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Minorities often do not seek mental health services; perpetuates cycles of violence in neighborhoods

Posted at 6:00 AM, Aug 02, 2018
and last updated 2018-08-02 10:17:46-04

Michelle Brown, 17, of Buffalo was on her way to her sister’s house for a BBQ on May 5, 2018.

“Out of nowhere, we heard this popping noise. But we wouldn't think it was gunshots.”

It was bullets. They came through the window of car carrying two young women, a 4 year old and 3-month-old baby.

“Out of nowhere my window had bust. Then I felt a burning in my arm that's when I knew I had to got hit.”

Brown is still recovering from the bullet that fractured her arm. She’s recovering both physically and mentally.

“When I’m in the car I always check the mirrors I always look to see who’s coming. Even riding past where it happened, I always think about it, I just can’t get past it. It’s always in my mind.”

The shooting happened just days before her senior prom. It took her out of the classroom, and away from her friends during the final days of her senior year at McKinley High.

The violence in her neighborhood isn’t unique. But getting counseling to move past it, as Brown has done the past 3 months, is.

“A lot of that is the embarrassment of it,” says Cambria Daniels. She’s the Program Director of Building Brighter Futures at East High School.

“It’s literally ingrained in the culture that, ‘No, we do not talk about our personal issues’. especially when you say: counselor, therapist, clinician, psychologist, etc.”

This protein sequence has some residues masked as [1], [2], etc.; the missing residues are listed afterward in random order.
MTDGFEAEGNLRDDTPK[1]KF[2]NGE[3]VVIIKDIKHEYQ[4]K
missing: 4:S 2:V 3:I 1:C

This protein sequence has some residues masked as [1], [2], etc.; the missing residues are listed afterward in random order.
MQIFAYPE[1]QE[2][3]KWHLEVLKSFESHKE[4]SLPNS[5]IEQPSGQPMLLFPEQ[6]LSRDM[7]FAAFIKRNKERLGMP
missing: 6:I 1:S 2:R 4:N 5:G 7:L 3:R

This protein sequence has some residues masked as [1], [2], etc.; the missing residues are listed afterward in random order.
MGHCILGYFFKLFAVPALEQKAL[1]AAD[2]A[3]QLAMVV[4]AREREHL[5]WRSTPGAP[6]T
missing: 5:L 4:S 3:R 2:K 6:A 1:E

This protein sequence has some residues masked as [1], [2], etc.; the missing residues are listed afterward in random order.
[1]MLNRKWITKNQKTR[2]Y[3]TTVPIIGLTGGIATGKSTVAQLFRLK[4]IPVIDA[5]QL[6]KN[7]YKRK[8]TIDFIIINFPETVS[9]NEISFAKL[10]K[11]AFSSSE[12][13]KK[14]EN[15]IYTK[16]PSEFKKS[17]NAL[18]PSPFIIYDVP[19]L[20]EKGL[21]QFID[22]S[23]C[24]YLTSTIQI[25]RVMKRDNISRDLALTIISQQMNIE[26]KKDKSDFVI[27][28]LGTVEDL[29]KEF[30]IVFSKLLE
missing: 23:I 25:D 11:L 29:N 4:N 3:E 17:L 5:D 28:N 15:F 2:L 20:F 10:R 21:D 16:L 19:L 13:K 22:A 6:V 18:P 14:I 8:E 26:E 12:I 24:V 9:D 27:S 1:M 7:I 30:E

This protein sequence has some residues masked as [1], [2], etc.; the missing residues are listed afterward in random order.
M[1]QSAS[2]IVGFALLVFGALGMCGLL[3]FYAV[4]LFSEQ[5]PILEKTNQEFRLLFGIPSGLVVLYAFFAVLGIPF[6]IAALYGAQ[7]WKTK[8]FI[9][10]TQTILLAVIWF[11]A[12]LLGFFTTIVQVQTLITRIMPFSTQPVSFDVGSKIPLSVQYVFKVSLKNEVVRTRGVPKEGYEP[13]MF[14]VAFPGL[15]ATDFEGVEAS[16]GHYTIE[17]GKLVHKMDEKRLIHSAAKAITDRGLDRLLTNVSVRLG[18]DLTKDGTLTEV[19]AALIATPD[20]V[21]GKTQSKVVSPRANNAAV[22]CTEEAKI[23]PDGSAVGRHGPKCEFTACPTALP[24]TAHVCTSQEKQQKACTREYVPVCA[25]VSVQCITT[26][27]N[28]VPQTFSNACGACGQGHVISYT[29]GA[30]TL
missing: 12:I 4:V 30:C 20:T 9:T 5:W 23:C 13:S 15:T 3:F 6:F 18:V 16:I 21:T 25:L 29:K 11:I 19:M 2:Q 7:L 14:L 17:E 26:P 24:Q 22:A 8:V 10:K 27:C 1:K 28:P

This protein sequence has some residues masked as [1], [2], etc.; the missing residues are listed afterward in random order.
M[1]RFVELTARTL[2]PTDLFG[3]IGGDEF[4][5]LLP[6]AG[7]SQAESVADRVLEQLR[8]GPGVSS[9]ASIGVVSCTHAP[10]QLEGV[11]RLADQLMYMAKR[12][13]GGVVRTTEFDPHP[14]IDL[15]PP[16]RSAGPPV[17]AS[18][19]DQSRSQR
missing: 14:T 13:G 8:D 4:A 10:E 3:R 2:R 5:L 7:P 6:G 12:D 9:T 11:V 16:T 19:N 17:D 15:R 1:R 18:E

Seeking mental health counseling in minority communities is a concept that faces great barriers, according to mental health professionals at BestSelf in Buffalo.

With all of the violence plaguing communities of color - often the incidents get addressed, but there is a whole community of people that are residually affected, yet, aren't as easy to see.

‘We’re seeing it as young as third grade. There’s this aggression,” said Daniels.

Kids. They often see these violent events play out in their neighborhoods, but rarely get help to process what they’ve seen.

Daniels says kids seeing this violence often show their post-traumatic stress affects in the classrooms.

“The flipping of the desk, the throwing and the tantrum… that is more than just for attention, that’s obviously that you can’t articulate how you’re feeling.”

Kids sometimes end up suspended, or in the juvenile justice system because their trauma was never addressed.

“They were never given the skills, they were never given the counseling, they were never given anything to her them cope with that trauma, ” said Daniels.

BestSelf often holds clinics throughout the city and suburbs. For more information on resources for counseling in your neighborhood, click here.

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